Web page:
Volunteer firefighters, EMTs worry they won’t have NYPD radio access to help public

Gerritsen Beach volunteers worked along side FDNY to extinquish brush fire in Gerritsen Beach, Brooklyn. Soon, they may not be able to hear NYPD calls to lend assistance. (Photo by Todd Maisel)

As the city continues to stay mum on the plan to encrypt tens of thousands of police radios in New York City, yet another group is expressing concerns that they will also be shut out of the NYPD feed — volunteer firefighters and ambulance companies.

Dozens of volunteer ambulance groups currently respond to help New Yorkers around the city, and they monitor police radios to provide assistance.

Those radios will likely go silent should the NYPD proceed with its plan to encrypt all police radios in 2020, as reported Wednesday in amNewYork.

The NYPD, while not explicitly denying the amNewYork report, said in a statement Tuesday that the department “is undergoing a systems upgrade that is underway for the next 3-5 years.”

“Part of that upgrade includes ensuring radios can support either encrypted or non-encrypted use,” said Sergeant Jessica McCrory, a spokesperson for the NYPD Deputy Commissioner of Public Information. “The Department constantly evaluates technology capabilities and safety measures, and once upgrades are complete, will determine encryption best practices based on safety needs of the city and law enforcement best practices.”

Some companies also have access to the FDNY radio feed. The Fire Department’s radios are capable for encryption, but officials there say they have no plans to do that. Even so, the NYPD and FDNY commanders would still need radios capable of communicating with each other.

All news organizations would potentially be locked out if the encryption plan goes forward. Many get their early tips of breaking news from listening to police radio scanners or following services which have such access.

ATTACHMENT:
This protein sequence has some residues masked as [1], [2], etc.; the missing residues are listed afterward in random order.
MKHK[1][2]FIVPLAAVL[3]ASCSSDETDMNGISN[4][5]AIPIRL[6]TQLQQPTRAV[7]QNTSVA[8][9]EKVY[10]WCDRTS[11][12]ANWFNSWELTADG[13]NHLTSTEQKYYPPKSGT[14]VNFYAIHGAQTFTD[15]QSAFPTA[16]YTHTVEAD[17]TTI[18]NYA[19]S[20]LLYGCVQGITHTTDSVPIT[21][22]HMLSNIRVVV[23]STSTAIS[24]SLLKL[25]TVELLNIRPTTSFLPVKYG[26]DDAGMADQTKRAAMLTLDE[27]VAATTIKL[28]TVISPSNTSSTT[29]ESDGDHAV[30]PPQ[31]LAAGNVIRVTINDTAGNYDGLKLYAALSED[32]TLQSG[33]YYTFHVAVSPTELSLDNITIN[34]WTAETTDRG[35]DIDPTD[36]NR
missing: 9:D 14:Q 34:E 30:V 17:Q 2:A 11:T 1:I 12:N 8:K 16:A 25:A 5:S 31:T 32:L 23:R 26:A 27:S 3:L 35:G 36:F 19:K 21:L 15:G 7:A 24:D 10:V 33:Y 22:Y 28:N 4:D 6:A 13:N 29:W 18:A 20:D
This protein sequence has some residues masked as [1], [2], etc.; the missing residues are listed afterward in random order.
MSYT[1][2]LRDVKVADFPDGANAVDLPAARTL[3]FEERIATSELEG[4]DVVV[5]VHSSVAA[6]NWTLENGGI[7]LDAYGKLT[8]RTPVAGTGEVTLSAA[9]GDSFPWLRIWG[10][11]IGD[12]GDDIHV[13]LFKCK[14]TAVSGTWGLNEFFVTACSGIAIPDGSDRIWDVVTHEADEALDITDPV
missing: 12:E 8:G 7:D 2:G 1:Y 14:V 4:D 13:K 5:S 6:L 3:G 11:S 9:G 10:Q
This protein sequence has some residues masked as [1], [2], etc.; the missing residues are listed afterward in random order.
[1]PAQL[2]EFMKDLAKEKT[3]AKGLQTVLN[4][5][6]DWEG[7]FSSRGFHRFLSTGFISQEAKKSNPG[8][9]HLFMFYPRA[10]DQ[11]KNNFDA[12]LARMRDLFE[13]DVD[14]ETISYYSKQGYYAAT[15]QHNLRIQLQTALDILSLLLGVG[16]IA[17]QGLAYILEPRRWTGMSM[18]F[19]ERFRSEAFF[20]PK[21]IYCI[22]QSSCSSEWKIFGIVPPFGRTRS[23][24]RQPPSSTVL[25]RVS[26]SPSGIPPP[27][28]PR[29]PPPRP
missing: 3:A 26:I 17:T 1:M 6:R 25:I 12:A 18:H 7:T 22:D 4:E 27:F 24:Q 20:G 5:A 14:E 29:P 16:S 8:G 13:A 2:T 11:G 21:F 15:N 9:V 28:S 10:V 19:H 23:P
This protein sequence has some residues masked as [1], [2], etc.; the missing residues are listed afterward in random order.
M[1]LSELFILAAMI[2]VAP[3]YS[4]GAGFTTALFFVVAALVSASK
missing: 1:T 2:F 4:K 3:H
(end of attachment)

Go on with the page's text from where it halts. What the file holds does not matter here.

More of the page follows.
Many advocacy groups have weighed in after amNewYork’s report, including the Committee to Protect Journalists, which issued the following statement: “CPJ is looking into this, and we have also shared it with the US Press Freedom Tracker.”

When Police Officers Rafael Ramos and Wenjian Liu were shot to death in 2015, the Bedford-Stuyvesant Volunteer Ambulance Corps was able to quickly respond to the scene because they heard emergency calls on the police radio.

“That’s how we responded so rapidly to them,” said Antoine Robinson, commanding officer and CEO of the Bed Stuy Volunteer Ambulance. “That’s how we get our jobs, but you know the police have to do what is best for the public and police department. No matter what they do, we still have to answer our call and obtain information we need.”

Robinson said he plans to speak to the NYPD to see what can be done to maintain communications.

“We used to sign out radios, but they stopped doing that, so may be something else can be worked out,” Robinson said.

The Central Park Medical Unit, an all-volunteer ambulance unit serving Central Park and the surrounding streets, was able to save the life of a man injured by a home-made bomb in 2016. They were able to get to him quickly because they heard the call on NYPD radio.

Volunteer rescuers have been concerned about losing radio access for some time amid rumors about encryption.

Danny Cavanaugh, president of the Volunteer Fireman’s Association of New York, said volunteer companies around the city have expressed their concerns previously, but received little response from the NYPD.

“We want to maintain the relationship we have always had, and we look forward to continuing it,” Cavanaugh said. “We always come to the aid of the police and hope we can continue to do that.”

Travis Kessel,  chairperson of District 4 New York State Volunteer Ambulance and Rescue Association, said it is essential that volunteer units closely with the police department and render aid in a timely manner.

Kessel, who works with the Glendale and Ridgewood Volunteer Ambulance Corps, said he has a close relationship with the NYPD, but losing the radio would make it difficult for the corps to respond to police emergencies.

“Since we’ve existed, we’ve been part of every large scale event in city – every blizzard, heat emergencies – to obviously larger events like 9-11. Those open lines of communication to assist, then NYPD and FDNY and other agencies – losing that line would be devastating,” Kessel said. “Our ability to help in a moment’s notice, by monitoring those radio frequencies and through media channels, allows us to bring aid quicker allows us to have that inside knowledge that knowing what type of resources are needed.”

Councilman Donovan Richards, chair of the Public Safety Committee, said he and all other elected officials were taken aback by the radio encryption plans — but he’s “not shocked” to hear the NYPD doing this in secret.”

“Anything that goes backward and kills transparency in this city with the NYPD is not good for the public,” Richards said. “We are very interested in hearing from the NYPD – this is not good for democracy.”

Despite Mayor Bill de Blasio saying he would speak with Commissioner Dermot Shea about the radio encryption and loss of transparency, his office has yet to reply for comment.

Todd Maisel